GUEST COLUMNIST: Genes that decide how your body works

Mohamed Zahir

Have you ever wondered what makes you so similar to your parents? How much do you know about your family tree? Ever had health related problems running in the family? Which of those problems did your grandfather or father have? What if you pass it to your children?

Medical genetics has the answers to all these questions. It has also provided tools to understand how much of a certain disease and its risks can be passed on from one generation to another.

But, to understand how this works, one has to know what we call a genome—a set of genes (similar to a software) designed to operate an organism.

In humans, these building blocks (genetic code) make up our DNA and affect how we look and function.

Each gene can be equated with a recipe from a cookbook. Some genes give us curly hair or brown eyes while others help us process food and carry out daily body functions.

These genes are neatly packaged to form structures called chromosomes. One human cell has a total of 46 chromosomes arranged as 23 pairs. They include sex chromosomes X and Y. One member of every pair is inherited from each parent during conception.

Facts you must know

Humans typically share 99.9 percent of their DNA. The 0.1 percent is what makes them different! Females do not possess the Y chromosome; this means the father’s contribution from the sperm cell (X or Y chromosome) determines the gender of the child.

A better understanding of the concepts relating to this aspect of genetics is detailed in the human genome project (HGP), an international research collaboration to determine and study the blueprint of life, DNA.

It began in 1990 and was completed in 2003 and so far it has enabled a better understanding of diseases in the field of medicine, biotechnology and life sciences.

Fun fact

Yes, the human genome is quite large. To put it to perspective, it would require over 140 large phone books to print the entire genetic code. In other words, the length of human DNA is equivalent to nearly 70 trips from the earth to the sun and back!

When things go terribly wrong

Errors (also known as mutations) in the genetic code mean there is a problem in the recipe book we talked about earlier.

With an incorrect recipe; things can go terribly wrong. These problems can happen in two major ways; either inherited from parents or acquired from environmental factors such as over exposure to the UV radiation from the sun and many more.

Remember, for proper functioning of genes and therefore proper functioning of the human being, the correct sequential arrangement of the building blocks (making up the DNA) is very crucial.

Diseases caused by genetic defects

Genetic diseases can occur in various scenarios. For some diseases, a single change in one building block, in one gene, is enough to cause problems.

While, for other diseases, it would require multiple errors in multiple genes to cause severe problems.

Examples of diseases caused by genetic defects include: (Single gene genetic inheritance) Cystic fibrosis, Sickle cell anaemia, Huntington’s disease, Colour blindness.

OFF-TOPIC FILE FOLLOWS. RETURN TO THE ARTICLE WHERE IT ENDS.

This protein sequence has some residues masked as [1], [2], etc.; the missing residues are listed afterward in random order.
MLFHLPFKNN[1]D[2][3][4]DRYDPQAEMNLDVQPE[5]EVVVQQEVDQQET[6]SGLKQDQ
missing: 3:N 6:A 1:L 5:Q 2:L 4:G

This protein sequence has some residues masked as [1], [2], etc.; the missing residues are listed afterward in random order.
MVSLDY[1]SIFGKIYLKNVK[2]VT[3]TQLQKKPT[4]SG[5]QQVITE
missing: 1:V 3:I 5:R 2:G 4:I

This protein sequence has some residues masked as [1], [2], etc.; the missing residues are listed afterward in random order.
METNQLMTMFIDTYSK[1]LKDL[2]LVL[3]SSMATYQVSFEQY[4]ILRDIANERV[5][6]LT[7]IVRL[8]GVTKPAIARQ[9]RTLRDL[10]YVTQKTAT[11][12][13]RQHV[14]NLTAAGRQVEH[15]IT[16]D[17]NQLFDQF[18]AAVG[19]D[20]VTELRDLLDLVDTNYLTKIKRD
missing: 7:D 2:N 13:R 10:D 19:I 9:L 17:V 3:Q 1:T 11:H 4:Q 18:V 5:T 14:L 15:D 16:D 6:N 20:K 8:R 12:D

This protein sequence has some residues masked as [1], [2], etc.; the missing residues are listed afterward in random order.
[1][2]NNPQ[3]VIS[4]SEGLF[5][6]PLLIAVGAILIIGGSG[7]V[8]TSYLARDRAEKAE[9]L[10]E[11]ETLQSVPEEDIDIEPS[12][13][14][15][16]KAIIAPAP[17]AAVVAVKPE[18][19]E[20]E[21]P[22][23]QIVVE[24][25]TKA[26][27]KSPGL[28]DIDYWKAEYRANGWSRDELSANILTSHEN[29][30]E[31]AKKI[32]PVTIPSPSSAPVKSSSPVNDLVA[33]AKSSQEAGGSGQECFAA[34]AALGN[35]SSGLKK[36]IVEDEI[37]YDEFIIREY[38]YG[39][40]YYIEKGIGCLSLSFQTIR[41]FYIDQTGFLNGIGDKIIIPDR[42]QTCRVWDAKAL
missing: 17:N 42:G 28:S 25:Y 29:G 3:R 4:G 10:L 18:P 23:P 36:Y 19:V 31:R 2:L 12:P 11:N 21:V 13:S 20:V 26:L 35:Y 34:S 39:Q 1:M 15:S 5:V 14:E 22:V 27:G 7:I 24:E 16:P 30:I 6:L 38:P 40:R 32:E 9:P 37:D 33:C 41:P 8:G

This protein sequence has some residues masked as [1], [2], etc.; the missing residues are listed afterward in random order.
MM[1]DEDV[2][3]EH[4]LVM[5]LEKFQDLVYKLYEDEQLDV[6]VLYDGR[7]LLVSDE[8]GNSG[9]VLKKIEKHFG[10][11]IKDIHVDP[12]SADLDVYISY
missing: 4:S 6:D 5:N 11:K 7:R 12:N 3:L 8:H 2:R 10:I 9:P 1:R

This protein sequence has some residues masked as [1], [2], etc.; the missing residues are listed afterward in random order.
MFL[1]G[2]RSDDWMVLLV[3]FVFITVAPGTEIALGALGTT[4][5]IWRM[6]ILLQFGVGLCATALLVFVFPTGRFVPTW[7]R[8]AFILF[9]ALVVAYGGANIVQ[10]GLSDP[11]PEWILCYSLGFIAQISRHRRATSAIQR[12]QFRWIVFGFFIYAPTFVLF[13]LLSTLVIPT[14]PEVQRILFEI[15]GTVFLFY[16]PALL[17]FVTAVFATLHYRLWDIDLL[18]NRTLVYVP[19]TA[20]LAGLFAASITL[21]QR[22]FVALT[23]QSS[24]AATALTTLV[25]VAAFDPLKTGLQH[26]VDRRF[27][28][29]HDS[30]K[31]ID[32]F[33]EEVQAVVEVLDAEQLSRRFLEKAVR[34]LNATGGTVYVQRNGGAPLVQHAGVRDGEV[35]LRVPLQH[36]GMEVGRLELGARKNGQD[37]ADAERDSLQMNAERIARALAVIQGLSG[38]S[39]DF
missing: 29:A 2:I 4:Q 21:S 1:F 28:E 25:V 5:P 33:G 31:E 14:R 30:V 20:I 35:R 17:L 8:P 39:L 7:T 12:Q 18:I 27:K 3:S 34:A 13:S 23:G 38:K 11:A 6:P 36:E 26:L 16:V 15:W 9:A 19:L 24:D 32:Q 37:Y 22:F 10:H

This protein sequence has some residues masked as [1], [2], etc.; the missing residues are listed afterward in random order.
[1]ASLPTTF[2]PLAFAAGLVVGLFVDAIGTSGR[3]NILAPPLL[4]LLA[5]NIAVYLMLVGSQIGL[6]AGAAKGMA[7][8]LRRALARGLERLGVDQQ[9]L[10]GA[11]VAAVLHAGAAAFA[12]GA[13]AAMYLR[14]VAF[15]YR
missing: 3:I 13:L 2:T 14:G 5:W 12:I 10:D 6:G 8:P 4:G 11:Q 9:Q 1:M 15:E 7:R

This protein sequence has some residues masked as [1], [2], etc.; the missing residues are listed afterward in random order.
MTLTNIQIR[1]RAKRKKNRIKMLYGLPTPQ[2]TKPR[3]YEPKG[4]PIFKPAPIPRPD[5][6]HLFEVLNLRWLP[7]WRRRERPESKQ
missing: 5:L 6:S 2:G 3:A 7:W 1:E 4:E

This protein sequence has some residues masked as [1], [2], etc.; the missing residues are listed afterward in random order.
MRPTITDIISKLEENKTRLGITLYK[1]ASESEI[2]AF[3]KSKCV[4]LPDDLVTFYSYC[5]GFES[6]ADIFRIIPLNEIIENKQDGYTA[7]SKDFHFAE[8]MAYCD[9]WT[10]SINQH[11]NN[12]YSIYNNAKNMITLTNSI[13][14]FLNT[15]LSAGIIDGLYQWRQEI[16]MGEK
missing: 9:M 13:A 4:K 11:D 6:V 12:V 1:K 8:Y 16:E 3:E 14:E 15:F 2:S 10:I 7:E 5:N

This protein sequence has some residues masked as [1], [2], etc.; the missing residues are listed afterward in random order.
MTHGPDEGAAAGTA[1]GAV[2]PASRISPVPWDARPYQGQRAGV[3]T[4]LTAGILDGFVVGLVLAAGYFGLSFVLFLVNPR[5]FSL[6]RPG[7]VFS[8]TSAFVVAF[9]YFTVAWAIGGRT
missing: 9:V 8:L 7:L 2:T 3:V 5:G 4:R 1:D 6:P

(Multiple gene genetic inheritance) Breast cancer, Heart disease, Alzheimer’s disease, Parkinson’s disease, Diabetes, Arthritis, other cancers.

Others occur due to abnormal chromosomes. They include Down’s syndrome, Turner syndrome, Klinefelter syndrome, Cri du chat syndrome.

Early screening

Genetic testing can be used to do early screening to find if a woman has mutations in genes that can cause breast cancer and therefore allow immediate interventions to prevent cancer from spreading before the symptoms even occur.

In addition, genetic testing can be used to screen for any mutations from the DNA of an unborn child to allow early detection of any deadly genetic disorders.

Currently, over 1000 genetic tests are in use and more are being developed.

“Genetic testing is voluntary. Because testing has benefits as well as limitations and risks, the decision about whether to be tested is a personal and complex one. A geneticist or genetic counsellor can help by providing information about the pros and cons of the test and discussing the social and emotional aspects of testing.” This is according to the Genetics Home Reference.

Note that genetic testing can be done on blood, saliva, bone marrow, muscle, amniotic fluid or other tissue. It can be done at any time as genetic information does not change over time. Costs can vary between less than $100 to $5000 depending on the investigation carried out.

Genetics, in particular, the application of genetic testing, has opened a new door for the medical field known as Genomic medicine, that promises improved diagnostics and therapy as the future of medicine. Check out the next week’s column to read about ‘’making sense of your genes’’ and more about genomic medicine.

The author is a trained Molecular Biologist and Biotechnologist currently pursuing a PhD in medical genetics in The Netherlands.